PATHWAY	  TO	  CONSENSUS:	  	  GUIDANCE	  ON	  THE	  USE	  OF	  OUTCOMES	  BASED	  INCENTIVES	  
About	  HERO	  •  The	  Health	  Enhancement	  Research	  Organization	  •  Non-­‐profit	  501(c)3	  founded	  in	  1996	  ...
Properly	  Designed	  Wellness	  Programs	                           •  Improve	  employee	  health	                      ...
Escalating	  Health	  Care	  Costs	  •  Health	  care	  costs	  in	  the	  U.S.	  are	  rising	  at	  an	  unsustainable	 ...
Health	  Care	  Costs	  •  U.S.	  health	  care	  spending	  rose	  3.9	  percent	  between	  2009	  and	     2010	  •  To...
Prevention	  •  Four	  modifiable	  risk	  factors	  (tobacco	  use,	  poor	  nutrition,	     lack	  of	  physical	  inacti...
Health	  Reform	  •  Codifies	  existing	  statute	  that	  allows	  employers	  in	     conjunction	  with	  a	  worksite	...
Size	  of	  Potential	  Increase	  in	  Health	  Care	  Plan	  Cost	  	             HIPAA Premium Variation Under 20%, 30%...
 	  Employers	  are	  Moving	  in	  the	  Direction	  of	  Holding	  Employees	  Accountable	  for	  their	  Health	  Beha...
Concerns	  • There	  is	  no	  clear	  definition	  of	  what	  constitutes	  a	  health	  status	  factor	       	  	  	  ...
Other	  concerns	   •  Premium	  variation	  based	  on	          health	  status	  may	  penalize	          people	  with...
 Impact	  of	  Higher	  Deductibles/	  Premiums	     •  Evidence	  does	  show	  that	  individuals	  delay	  needed	  hea...
Where	  do	  we	  go	  from	  here?	  • The	  American	  Heart	  Association,	  the	  American	  Cancer	   Society,	  and	...
JOINT	  CONSENSUS	  STATEMENT	        Guidance	  for	  a	  Reasonably	  Designed,	  Employer-­‐Sponsored	  Wellness	  Prog...
Fundamentals	  	  •  The	  fundamental	  goal	  of	  any	  wellness	  program	  should	  be	  to	         provide	  opport...
Beyond	  Financial	  Incentives	  •  Evidence	  suggests	  that	  long-­‐term	  lifestyle	  modification	  or	  risk	      ...
Key	  Elements	  of	  a	  Reasonably	  Designed	  Program	  •  Strategic	  Planning	  •  Cultural	  Support	  •  Programs	...
Incentive	  Design	  •  Should	  be	  related	  to	  health	  promotion/disease	  prevention	  •  Not	  be	  overly	  burd...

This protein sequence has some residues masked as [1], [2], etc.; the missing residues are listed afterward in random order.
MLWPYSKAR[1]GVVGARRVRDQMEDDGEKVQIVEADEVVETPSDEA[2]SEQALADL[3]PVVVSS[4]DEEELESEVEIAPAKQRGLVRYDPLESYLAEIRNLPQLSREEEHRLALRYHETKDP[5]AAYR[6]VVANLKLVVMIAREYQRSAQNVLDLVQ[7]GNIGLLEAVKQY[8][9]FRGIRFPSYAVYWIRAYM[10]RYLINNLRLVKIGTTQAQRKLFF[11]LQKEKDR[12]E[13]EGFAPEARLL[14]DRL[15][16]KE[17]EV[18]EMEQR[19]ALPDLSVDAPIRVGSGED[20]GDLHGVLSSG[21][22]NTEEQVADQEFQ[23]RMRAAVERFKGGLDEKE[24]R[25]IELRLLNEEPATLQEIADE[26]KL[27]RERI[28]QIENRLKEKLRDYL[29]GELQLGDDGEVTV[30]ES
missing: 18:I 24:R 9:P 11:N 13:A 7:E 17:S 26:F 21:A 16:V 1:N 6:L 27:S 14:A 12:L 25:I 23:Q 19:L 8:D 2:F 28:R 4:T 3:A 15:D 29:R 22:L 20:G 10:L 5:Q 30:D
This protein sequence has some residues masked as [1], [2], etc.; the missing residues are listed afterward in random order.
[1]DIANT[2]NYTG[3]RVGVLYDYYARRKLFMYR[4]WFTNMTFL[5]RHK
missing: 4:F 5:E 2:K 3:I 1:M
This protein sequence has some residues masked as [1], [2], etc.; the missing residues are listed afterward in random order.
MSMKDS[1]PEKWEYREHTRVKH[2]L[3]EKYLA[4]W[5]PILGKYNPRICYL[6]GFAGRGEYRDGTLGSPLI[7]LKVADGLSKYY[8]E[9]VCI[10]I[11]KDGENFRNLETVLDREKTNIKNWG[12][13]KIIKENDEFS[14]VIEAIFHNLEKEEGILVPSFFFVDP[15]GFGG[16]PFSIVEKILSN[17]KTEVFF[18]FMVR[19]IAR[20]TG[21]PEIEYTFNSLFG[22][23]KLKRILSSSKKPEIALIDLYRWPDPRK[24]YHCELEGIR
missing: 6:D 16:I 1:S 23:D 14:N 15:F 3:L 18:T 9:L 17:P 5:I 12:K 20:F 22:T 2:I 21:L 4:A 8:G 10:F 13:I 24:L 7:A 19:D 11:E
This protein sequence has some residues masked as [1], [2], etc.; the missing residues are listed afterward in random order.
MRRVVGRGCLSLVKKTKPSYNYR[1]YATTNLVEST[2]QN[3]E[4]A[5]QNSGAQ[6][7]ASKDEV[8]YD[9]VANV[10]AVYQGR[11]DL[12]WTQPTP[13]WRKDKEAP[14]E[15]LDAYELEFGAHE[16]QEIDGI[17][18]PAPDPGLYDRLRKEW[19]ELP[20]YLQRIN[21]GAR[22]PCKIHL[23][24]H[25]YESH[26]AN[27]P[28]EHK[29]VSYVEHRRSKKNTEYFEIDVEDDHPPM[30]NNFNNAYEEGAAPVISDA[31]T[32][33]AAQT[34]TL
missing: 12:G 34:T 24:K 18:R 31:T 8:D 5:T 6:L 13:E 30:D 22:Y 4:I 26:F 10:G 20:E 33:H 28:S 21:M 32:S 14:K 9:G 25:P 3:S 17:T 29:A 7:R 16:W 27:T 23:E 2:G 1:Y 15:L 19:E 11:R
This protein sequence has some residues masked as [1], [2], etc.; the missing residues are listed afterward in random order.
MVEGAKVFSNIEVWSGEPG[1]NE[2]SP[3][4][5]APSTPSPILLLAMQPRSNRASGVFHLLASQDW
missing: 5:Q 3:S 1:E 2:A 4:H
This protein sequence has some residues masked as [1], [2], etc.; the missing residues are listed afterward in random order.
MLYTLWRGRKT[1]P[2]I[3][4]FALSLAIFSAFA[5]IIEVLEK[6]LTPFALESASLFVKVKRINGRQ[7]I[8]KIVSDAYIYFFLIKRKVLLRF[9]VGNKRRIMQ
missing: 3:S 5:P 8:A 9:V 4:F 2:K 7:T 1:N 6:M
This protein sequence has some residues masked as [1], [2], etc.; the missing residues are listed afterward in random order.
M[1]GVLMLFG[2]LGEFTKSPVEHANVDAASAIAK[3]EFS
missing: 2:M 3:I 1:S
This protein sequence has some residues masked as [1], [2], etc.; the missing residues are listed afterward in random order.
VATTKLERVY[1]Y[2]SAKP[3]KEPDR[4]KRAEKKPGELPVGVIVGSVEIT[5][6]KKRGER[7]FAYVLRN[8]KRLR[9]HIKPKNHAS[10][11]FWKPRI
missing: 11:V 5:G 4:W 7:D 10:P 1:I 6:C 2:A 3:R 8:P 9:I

Important	  	  considerations	  surrounding	  incentive	  design	  •  Does	  the	  incentive	  amount	  fit	  within	  your...
Reasonable	  Alternative	  Standard	  •  Offer	  a	  reasonable	  alternative	  standard	  to	  employees	  for	         wh...
Reasonable	  Alternative	  Standard	  •  Consider	  incentive	  designs	  that	  use	  goals	  that	  are	  more	     flexi...
A	  Reasonable	  Alternative	  Standard	  •  Avoid	  using	  a	  reward	  or	  penalty	  that	  is	  so	  large	  it	  dis...
Reasonable	  Alternative	  Standard	  •  Consider	  an	  incentive	  design	  that	  rewards	  for	  progress	  toward	   ...
To	  Learn	  More	  •  Read	  Guidance	  for	  a	  Reasonably	  Designed,	  Employer-­‐Sponsored	     Wellness	  Program	 ...
Upcoming SlideShare
Loading in …5
×

Building Consensus on the Appropriate Use of Health Outcomes Based Incentives in a Wellness Program with Jerry Noyce

605
-1

Published on

Incentives, HIPPA and the Affordable Care Act.

0 Comments
0 Likes
Statistics
Notes
  • Be the first to comment

  • Be the first to like this

No Downloads
Views
Total Views
605
On Slideshare
0
From Embeds
0
Number of Embeds
1
Actions
Shares
0
Downloads
17
Comments
0
Likes
0
Embeds 0
No embeds

No notes for slide

Building Consensus on the Appropriate Use of Health Outcomes Based Incentives in a Wellness Program with Jerry Noyce

  1. 1. PATHWAY  TO  CONSENSUS:    GUIDANCE  ON  THE  USE  OF  OUTCOMES  BASED  INCENTIVES  
  2. 2. About  HERO  •  The  Health  Enhancement  Research  Organization  •  Non-­‐profit  501(c)3  founded  in  1996  •  Vision:    To  promote  a  culture  of  health  and   performance  through  employer  leadership  •  Major    Activities   •  HERO  Think  Tank   •  HERO  EHM  Best  Practice  Scorecard  in  collaboration  with   MERCER   •  HERO  Forum   •  HERO  Research        
  3. 3. Properly  Designed  Wellness  Programs   •  Improve  employee  health   and  wellness   •  Show  return  on  investment   (>$3  return  for  every  dollar   invested)   •  Can  lower  health  care  costs   and  other  costs  associated   with  chronic  disease  and   disability   •  Can  reduce  absenteeism  and   presenteeism  and  improve   productivity  
  4. 4. Escalating  Health  Care  Costs  •  Health  care  costs  in  the  U.S.  are  rising  at  an  unsustainable  rate  •  Rising  health  insurance  premiums  are  forcing  many  employers  and  especially  small   businesses  to  drop  health  insurance  for  their  employees  or  increase  their  out-­‐of-­‐ pocket  costs  •  Since  1994,  average  nationwide  costs  paid  by  an  employee  for  an  individual  health   insurance  premium  have  risen  nearly  eight  times  faster  than  average  U.S.  incomes    •  36  percent  of  Americans  are  now  forced  to  limit  the  amount  of  money  they  put   toward  retirement  because  of  rising  health  care  costs  (Employee  Benefit  Research  Institute)